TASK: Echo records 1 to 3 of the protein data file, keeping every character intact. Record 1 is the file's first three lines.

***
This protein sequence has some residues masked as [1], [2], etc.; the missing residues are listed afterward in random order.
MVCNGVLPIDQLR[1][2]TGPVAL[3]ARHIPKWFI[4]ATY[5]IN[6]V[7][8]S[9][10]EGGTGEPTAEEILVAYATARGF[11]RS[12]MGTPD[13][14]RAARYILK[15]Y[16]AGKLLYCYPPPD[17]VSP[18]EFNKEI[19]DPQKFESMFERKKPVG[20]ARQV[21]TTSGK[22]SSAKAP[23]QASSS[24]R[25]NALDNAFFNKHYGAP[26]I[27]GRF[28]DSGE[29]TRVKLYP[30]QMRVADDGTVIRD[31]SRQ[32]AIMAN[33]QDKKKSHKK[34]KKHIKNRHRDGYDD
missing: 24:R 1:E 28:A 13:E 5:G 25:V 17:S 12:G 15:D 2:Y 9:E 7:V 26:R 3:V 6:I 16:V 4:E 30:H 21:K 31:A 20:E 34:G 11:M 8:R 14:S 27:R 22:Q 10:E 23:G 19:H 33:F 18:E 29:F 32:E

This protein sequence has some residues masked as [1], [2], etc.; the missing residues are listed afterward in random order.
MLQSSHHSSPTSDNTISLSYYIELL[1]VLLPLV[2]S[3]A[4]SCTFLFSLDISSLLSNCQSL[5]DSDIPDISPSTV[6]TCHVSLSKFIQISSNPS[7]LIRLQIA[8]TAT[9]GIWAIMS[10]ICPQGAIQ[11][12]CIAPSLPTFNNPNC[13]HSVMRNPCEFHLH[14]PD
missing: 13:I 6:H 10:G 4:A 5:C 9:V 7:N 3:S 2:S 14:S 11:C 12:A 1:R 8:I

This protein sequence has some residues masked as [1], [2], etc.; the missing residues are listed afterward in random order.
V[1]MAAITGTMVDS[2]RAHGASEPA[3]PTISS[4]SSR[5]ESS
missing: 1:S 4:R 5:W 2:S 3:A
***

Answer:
This protein sequence has some residues masked as [1], [2], etc.; the missing residues are listed afterward in random order.
MVCNGVLPIDQLR[1][2]TGPVAL[3]ARHIPKWFI[4]ATY[5]IN[6]V[7][8]S[9][10]EGGTGEPTAEEILVAYATARGF[11]RS[12]MGTPD[13][14]RAARYILK[15]Y[16]AGKLLYCYPPPD[17]VSP[18]EFNKEI[19]DPQKFESMFERKKPVG[20]ARQV[21]TTSGK[22]SSAKAP[23]QASSS[24]R[25]NALDNAFFNKHYGAP[26]I[27]GRF[28]DSGE[29]TRVKLYP[30]QMRVADDGTVIRD[31]SRQ[32]AIMAN[33]QDKKKSHKK[34]KKHIKNRHRDGYDD
missing: 24:R 1:E 28:A 13:E 5:G 25:V 17:S 12:G 15:D 2:Y 9:E 7:V 26:R 3:V 6:I 16:V 4:E 30:H 21:K 31:A 20:E 34:G 11:M 8:R 14:S 27:R 22:Q 10:E 23:G 19:H 33:F 18:E 29:F 32:E

This protein sequence has some residues masked as [1], [2], etc.; the missing residues are listed afterward in random order.
MLQSSHHSSPTSDNTISLSYYIELL[1]VLLPLV[2]S[3]A[4]SCTFLFSLDISSLLSNCQSL[5]DSDIPDISPSTV[6]TCHVSLSKFIQISSNPS[7]LIRLQIA[8]TAT[9]GIWAIMS[10]ICPQGAIQ[11][12]CIAPSLPTFNNPNC[13]HSVMRNPCEFHLH[14]PD
missing: 13:I 6:H 10:G 4:A 5:C 9:V 7:N 3:S 2:S 14:S 11:C 12:A 1:R 8:I

This protein sequence has some residues masked as [1], [2], etc.; the missing residues are listed afterward in random order.
V[1]MAAITGTMVDS[2]RAHGASEPA[3]PTISS[4]SSR[5]ESS
missing: 1:S 4:R 5:W 2:S 3:A